Hodgson: England still important
England boss Roy Hodgson insists the national team should be centre stage because it is capable of attracting support like nothing else.
Speaking at an exclusive Club Wembley members' event, Hodgson said: "It would be lovely to think one day we could all get together and say 'England is important'.
"You hear people trying to say it's only the Premier League and Champions League that counts and people don't care about international football, but something like 24 or 25million watched our game against Italy.
"If you want to see the English desire to see a national team do well, you only have to go to the Olympics.
"I know it's Great Britain but you look at any event, you had 20,000 turning up to watch a handball game."
Hodgson's problem is an age-old one; the power in football, not just in England but all major European nations, belongs with the clubs.
The idea he could prepare for a major tournament in the same way as Sir Clive Woodward did before the 2003 Rugby World Cup in Australia - gathering all his England players together for a training session every Monday throughout the season - can be dismissed as a complete non-starter.
Even the relatively innocuous desire for his international squad to be in a position to push themselves through a proper training session when they meet up on the Monday ahead of a Friday game is fraught with difficulty.
Any call for the major Premier League clubs to be excused Sunday duty would meet with the instant argument that some have to play on that day due to Europa League commitments on Thursday, whether TV wanted to screen their weekend fixtures or not.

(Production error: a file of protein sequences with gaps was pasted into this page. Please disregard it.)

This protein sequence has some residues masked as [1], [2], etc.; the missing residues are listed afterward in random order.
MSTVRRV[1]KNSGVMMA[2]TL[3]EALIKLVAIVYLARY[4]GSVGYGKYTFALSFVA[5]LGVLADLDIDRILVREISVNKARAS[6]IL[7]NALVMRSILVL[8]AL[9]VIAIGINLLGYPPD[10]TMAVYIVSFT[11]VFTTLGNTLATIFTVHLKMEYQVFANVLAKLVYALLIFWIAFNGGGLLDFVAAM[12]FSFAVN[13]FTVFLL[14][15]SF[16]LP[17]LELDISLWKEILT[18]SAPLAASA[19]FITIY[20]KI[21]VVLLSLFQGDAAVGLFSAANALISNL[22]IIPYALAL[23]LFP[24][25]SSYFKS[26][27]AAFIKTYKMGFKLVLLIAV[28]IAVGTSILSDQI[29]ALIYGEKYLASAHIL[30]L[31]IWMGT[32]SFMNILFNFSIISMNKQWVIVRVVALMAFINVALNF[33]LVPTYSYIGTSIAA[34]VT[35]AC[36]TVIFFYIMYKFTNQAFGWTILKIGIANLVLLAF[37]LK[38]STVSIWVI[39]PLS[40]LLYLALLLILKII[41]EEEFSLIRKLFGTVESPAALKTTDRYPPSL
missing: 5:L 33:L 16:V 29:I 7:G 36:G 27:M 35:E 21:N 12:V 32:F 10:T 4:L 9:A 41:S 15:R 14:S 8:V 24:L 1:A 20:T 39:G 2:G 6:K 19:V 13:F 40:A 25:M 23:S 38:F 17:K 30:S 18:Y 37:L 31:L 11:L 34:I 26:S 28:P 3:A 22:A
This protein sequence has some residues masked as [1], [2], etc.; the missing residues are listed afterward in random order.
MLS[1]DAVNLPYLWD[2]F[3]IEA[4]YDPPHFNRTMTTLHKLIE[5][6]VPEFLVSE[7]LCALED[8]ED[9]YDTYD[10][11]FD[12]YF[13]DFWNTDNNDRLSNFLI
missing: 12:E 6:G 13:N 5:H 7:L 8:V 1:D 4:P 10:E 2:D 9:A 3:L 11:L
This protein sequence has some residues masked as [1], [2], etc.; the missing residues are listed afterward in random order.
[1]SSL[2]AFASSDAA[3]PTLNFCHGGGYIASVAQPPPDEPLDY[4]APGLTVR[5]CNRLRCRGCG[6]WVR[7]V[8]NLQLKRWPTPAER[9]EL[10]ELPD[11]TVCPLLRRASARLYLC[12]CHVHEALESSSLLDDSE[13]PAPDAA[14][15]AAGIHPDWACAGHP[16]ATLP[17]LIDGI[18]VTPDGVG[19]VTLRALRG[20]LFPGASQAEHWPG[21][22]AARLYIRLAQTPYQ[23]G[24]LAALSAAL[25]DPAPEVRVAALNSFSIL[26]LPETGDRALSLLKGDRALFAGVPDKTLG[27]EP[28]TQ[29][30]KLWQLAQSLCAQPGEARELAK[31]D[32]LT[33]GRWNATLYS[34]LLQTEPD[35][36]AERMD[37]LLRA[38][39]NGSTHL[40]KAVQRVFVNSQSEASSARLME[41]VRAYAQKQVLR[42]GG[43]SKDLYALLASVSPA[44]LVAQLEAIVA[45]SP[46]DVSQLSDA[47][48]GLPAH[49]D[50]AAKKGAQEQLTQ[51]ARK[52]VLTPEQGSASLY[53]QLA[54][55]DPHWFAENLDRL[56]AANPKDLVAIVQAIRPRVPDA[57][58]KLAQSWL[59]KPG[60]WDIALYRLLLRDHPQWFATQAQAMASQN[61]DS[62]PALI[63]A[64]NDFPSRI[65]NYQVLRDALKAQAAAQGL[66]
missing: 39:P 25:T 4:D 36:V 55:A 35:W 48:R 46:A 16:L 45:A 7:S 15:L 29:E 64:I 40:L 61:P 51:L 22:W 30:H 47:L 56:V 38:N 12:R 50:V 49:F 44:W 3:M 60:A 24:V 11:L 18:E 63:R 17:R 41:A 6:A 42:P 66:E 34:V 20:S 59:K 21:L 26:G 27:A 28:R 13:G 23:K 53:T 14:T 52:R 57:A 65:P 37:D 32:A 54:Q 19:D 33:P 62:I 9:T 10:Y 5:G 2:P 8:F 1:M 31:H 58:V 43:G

"We are not bemoaning the Premier League," Hodgson added.
"But it would be nice if, when we're playing on Friday, the top teams played on Saturday and not Sunday. Then on Monday we could do a bit of work and on Tuesday do some serious work.
"But every time the top clubs have played on Sunday."
Meanwhile, the FA hope that the St George's Park complex in Burton will revolutionise coaching standards in England, which in turn will increase the ability of young players throughout their development.
Then, the trend of Premier League clubs recruiting such a high volume of overseas players might eventually be reversed.
Hodgson added: "I am hoping the league retains its quota of at least one-third English players and doesn't go below that.
"Juventus are champions of Italy and in resurgence. They had seven Italians in the team that drew with Chelsea last night.
"It would be nice if we ever had a situation where the top teams had seven (English) players in their squad."